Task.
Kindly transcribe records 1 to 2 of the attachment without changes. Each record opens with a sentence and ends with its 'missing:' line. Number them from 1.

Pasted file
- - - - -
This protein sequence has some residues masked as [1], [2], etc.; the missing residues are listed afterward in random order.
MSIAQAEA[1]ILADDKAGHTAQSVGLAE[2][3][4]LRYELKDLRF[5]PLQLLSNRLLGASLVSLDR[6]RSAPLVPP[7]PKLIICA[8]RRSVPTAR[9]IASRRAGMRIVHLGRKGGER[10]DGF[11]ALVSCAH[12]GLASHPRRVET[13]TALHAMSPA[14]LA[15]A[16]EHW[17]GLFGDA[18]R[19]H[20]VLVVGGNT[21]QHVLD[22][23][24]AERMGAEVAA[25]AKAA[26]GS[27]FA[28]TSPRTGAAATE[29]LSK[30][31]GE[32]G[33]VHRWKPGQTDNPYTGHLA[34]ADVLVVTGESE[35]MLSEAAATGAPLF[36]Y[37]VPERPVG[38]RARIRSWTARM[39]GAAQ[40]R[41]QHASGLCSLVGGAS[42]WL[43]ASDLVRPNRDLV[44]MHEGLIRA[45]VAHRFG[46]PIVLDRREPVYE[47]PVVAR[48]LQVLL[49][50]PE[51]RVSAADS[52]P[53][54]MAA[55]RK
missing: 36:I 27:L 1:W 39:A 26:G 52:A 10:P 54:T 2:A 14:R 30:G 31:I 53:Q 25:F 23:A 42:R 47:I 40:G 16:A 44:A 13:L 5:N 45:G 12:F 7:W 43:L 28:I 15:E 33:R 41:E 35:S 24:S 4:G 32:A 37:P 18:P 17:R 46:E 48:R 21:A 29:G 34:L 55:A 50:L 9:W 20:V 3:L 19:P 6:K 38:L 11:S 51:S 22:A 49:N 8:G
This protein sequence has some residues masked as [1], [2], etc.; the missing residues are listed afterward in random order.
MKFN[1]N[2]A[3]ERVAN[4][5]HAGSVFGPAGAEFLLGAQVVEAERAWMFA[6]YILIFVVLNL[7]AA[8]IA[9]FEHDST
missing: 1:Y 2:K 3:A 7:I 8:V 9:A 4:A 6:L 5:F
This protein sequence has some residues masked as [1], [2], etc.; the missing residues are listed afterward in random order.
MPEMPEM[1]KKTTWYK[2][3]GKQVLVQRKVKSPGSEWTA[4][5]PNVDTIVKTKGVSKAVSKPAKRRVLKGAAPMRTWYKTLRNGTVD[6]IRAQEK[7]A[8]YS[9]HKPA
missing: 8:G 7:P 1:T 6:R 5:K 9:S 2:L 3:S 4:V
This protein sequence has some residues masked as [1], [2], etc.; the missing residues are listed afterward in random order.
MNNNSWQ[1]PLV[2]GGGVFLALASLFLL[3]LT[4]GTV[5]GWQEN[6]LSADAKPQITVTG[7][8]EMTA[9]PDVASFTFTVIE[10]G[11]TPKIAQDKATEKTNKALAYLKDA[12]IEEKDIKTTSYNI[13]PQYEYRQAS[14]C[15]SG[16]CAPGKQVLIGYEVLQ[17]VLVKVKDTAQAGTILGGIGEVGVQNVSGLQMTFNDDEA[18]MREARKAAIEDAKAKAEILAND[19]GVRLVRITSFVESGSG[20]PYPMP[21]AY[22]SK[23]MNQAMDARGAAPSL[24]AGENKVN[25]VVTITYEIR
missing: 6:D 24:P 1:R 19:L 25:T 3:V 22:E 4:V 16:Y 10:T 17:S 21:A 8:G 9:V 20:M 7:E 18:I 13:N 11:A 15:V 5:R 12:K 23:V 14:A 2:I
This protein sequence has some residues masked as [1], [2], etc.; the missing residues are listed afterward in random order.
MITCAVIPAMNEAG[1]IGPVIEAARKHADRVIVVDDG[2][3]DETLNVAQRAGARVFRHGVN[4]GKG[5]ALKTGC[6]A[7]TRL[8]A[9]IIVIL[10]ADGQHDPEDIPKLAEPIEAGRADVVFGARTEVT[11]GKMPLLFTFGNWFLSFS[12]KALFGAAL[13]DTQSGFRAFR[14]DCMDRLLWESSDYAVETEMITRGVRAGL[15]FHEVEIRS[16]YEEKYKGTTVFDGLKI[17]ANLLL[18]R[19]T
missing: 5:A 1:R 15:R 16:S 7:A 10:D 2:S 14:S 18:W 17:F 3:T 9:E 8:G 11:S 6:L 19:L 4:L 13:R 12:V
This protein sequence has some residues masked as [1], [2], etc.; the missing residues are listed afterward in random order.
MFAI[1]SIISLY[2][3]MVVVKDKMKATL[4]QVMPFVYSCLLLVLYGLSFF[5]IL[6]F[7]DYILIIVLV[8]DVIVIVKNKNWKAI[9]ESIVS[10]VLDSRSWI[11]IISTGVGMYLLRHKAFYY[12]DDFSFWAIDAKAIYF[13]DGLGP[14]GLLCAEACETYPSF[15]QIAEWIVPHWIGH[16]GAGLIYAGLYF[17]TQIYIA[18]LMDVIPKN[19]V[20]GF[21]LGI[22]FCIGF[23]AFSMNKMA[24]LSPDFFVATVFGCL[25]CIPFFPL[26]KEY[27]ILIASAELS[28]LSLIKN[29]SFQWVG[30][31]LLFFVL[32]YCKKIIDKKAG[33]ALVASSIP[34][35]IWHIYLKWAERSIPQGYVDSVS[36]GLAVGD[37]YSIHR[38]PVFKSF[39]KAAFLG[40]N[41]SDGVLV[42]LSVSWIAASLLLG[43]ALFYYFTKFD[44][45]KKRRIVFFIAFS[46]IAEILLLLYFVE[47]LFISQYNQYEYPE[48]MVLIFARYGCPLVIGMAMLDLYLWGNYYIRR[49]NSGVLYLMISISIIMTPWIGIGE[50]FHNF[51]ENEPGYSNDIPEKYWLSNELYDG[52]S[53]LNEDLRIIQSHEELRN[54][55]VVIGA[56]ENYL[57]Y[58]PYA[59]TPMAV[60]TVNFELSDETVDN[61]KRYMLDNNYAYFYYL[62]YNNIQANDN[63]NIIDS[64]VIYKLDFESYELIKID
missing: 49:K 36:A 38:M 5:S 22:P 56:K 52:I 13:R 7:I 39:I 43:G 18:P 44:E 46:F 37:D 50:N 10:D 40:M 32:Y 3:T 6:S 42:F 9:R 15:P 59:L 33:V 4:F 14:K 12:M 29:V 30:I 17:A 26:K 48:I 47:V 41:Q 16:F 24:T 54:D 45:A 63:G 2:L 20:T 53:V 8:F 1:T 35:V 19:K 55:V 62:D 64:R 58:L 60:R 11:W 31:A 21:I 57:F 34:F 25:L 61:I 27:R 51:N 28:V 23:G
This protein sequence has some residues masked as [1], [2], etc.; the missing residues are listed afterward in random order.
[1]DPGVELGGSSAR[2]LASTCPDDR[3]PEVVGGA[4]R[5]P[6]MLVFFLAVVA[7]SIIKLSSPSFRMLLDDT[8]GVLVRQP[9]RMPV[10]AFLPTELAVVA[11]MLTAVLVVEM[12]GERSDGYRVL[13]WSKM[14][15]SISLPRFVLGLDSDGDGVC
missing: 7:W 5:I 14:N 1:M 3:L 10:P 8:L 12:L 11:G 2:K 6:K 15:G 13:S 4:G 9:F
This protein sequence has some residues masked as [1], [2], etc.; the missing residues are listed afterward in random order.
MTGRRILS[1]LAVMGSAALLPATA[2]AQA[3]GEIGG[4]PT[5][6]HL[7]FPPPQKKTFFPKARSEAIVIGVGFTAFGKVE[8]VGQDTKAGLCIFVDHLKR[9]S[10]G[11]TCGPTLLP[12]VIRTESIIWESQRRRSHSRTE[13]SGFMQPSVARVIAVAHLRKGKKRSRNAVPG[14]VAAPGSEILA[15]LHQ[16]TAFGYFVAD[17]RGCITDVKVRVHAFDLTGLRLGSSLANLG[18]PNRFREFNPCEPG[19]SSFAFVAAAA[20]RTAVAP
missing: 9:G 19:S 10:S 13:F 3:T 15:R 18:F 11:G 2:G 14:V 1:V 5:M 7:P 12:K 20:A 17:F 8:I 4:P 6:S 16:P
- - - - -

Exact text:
This protein sequence has some residues masked as [1], [2], etc.; the missing residues are listed afterward in random order.
MSIAQAEA[1]ILADDKAGHTAQSVGLAE[2][3][4]LRYELKDLRF[5]PLQLLSNRLLGASLVSLDR[6]RSAPLVPP[7]PKLIICA[8]RRSVPTAR[9]IASRRAGMRIVHLGRKGGER[10]DGF[11]ALVSCAH[12]GLASHPRRVET[13]TALHAMSPA[14]LA[15]A[16]EHW[17]GLFGDA[18]R[19]H[20]VLVVGGNT[21]QHVLD[22][23][24]AERMGAEVAA[25]AKAA[26]GS[27]FA[28]TSPRTGAAATE[29]LSK[30][31]GE[32]G[33]VHRWKPGQTDNPYTGHLA[34]ADVLVVTGESE[35]MLSEAAATGAPLF[36]Y[37]VPERPVG[38]RARIRSWTARM[39]GAAQ[40]R[41]QHASGLCSLVGGAS[42]WL[43]ASDLVRPNRDLV[44]MHEGLIRA[45]VAHRFG[46]PIVLDRREPVYE[47]PVVAR[48]LQVLL[49][50]PE[51]RVSAADS[52]P[53][54]MAA[55]RK
missing: 36:I 27:L 1:W 39:A 26:G 52:A 10:P 54:T 2:A 14:R 30:G 31:I 53:Q 25:F 23:A 42:R 47:I 40:G 16:A 44:A 13:L 5:N 45:G 12:F 7:W 43:L 28:I 15:E 33:R 41:E 35:S 24:S 4:G 32:A 37:P 18:P 17:R 46:E 48:R 21:A 29:G 34:L 55:A 50:L 9:W 20:V 3:L 19:P 6:K 38:L 11:S 51:S 22:A 49:N 8:G
This protein sequence has some residues masked as [1], [2], etc.; the missing residues are listed afterward in random order.
MKFN[1]N[2]A[3]ERVAN[4][5]HAGSVFGPAGAEFLLGAQVVEAERAWMFA[6]YILIFVVLNL[7]AA[8]IA[9]FEHDST
missing: 1:Y 2:K 3:A 7:I 8:V 9:A 4:A 6:L 5:F